A Benedictine monastery near Sable, France, founded in 1010 by Geoffrey, seigneur of Sable, as a priory dependent on the Abbey of Saint-Pierre de la Couture at Le Mans.
Under Jean Bougler (1505 to 1556), the last regular prior, two famous groups of statuary, known as the "Saints of Solesmes," were set up in the church.
In 1791 the monastery was suppressed.
Dom Prosper Gueranger took possession in 1833, and in 1836 began the Benedictine life there.
Pope Gregory XVI raised Solesmes to the rank of an abbey in 1837, making it at the same time the mother-house of the "Congregation of France."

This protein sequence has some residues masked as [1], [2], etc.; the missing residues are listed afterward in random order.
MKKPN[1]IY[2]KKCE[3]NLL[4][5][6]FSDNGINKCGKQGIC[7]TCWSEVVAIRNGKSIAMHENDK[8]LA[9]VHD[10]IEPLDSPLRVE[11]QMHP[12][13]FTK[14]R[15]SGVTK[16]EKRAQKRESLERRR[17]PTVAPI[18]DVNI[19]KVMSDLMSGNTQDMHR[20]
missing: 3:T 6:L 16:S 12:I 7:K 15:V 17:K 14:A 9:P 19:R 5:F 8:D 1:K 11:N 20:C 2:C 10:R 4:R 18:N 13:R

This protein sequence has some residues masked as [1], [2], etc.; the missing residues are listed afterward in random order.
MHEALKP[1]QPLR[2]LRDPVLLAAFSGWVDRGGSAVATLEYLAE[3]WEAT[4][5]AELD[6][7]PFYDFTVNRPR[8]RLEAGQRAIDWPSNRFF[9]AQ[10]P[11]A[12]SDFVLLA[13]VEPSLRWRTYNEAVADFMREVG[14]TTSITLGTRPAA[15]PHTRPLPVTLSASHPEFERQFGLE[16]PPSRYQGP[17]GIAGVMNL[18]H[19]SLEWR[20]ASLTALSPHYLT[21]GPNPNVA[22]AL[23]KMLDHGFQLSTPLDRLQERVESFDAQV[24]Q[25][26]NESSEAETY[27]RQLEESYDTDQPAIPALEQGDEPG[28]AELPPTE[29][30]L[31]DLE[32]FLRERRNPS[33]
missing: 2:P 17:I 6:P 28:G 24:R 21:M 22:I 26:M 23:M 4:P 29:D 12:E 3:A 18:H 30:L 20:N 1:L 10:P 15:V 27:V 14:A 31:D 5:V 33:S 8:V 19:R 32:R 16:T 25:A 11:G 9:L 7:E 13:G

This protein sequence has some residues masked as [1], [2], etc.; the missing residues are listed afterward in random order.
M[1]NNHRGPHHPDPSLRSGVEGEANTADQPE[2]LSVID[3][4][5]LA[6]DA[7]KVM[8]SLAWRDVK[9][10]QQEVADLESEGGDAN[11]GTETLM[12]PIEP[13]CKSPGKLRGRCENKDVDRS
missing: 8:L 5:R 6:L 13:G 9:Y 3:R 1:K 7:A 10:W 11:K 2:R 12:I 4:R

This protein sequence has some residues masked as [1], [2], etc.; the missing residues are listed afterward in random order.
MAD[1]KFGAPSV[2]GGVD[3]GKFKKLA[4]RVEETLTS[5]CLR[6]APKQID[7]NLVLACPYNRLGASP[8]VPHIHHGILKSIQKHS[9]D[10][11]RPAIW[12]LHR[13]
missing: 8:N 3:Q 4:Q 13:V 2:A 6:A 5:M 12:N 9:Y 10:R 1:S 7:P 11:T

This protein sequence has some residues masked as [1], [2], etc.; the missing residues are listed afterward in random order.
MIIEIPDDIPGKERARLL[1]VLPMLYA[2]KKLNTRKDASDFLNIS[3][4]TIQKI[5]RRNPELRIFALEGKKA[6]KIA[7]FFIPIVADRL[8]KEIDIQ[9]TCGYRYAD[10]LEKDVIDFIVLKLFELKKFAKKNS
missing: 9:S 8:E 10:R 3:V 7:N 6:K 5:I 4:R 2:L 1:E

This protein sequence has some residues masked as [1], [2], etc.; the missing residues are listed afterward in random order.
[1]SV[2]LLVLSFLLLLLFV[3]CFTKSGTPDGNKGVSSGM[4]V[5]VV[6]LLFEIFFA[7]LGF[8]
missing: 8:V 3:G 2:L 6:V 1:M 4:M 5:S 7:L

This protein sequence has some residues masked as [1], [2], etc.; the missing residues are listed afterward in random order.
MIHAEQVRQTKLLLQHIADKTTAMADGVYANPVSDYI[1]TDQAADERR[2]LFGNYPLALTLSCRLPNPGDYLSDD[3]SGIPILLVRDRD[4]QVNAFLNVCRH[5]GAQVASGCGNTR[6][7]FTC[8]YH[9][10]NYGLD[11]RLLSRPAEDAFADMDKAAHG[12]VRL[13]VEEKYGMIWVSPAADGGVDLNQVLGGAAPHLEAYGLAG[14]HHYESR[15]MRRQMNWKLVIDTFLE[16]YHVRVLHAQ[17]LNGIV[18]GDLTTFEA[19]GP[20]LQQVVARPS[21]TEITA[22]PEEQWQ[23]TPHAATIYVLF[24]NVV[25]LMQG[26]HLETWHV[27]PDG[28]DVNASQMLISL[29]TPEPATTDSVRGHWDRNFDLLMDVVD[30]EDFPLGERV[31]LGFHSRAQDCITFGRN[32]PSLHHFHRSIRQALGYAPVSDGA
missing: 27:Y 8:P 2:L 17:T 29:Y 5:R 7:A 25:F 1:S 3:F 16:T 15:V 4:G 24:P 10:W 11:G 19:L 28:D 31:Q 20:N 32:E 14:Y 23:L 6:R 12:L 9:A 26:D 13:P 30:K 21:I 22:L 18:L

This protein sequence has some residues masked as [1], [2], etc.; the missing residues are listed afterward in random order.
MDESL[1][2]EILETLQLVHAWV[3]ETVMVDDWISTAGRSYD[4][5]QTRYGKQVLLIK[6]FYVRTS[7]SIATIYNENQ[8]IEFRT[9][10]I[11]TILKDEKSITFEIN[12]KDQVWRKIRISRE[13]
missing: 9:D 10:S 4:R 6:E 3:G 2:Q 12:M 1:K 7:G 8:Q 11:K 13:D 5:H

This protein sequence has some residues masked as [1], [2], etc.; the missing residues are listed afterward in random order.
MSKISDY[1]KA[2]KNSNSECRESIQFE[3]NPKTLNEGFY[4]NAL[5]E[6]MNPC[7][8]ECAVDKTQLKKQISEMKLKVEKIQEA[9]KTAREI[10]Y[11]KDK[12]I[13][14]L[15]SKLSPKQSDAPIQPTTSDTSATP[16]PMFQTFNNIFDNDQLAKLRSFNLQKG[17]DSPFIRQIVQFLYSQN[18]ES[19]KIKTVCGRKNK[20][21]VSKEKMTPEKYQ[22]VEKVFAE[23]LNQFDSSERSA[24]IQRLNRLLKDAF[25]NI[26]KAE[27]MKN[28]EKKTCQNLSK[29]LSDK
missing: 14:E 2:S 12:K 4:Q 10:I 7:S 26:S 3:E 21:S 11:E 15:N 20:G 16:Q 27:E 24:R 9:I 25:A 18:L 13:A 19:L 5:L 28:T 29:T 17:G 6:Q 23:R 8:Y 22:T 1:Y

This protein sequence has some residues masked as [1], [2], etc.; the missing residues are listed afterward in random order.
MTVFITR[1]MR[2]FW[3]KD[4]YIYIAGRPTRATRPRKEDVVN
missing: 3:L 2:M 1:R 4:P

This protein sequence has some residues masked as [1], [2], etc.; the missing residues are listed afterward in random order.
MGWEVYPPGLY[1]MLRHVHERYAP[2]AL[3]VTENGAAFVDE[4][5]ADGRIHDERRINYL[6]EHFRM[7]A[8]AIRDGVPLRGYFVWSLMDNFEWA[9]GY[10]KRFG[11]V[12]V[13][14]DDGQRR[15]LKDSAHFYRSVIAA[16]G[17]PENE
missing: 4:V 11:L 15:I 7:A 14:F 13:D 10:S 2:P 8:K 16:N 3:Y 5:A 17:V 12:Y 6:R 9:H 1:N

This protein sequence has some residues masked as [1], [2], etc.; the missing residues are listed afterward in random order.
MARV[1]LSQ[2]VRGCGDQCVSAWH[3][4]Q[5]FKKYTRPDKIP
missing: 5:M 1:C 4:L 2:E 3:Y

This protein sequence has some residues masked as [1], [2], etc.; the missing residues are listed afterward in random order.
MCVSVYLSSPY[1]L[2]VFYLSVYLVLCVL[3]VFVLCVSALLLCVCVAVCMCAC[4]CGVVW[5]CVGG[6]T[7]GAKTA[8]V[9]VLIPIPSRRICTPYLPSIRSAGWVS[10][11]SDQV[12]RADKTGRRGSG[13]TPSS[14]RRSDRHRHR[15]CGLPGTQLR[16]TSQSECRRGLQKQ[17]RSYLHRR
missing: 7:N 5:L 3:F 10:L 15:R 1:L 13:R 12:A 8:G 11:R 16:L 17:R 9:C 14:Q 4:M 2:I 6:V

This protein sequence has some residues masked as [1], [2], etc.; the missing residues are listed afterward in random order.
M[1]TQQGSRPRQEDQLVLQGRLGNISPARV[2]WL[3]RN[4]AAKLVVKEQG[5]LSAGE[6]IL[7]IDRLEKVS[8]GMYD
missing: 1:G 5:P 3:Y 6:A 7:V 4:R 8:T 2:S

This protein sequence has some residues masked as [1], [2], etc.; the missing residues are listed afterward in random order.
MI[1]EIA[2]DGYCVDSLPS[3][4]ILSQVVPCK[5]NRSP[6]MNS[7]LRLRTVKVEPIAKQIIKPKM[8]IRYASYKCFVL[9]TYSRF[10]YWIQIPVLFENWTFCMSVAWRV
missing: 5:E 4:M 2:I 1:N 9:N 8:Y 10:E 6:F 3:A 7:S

Branches were founded at Liguge; Silos, Spain; Glanfeuil; Fontenelle; Marseilles; Farnborough, England; Wisque; Paris; and Kergonan.
Having been driven from France in 1903, the monks settled in the Isle of Wight.
The community of Solesmes has achieved world-wide reputation for erudition; the restoration of the true Gregorian chant of the Church is perhaps its greatest work.
New Catholic Dictionary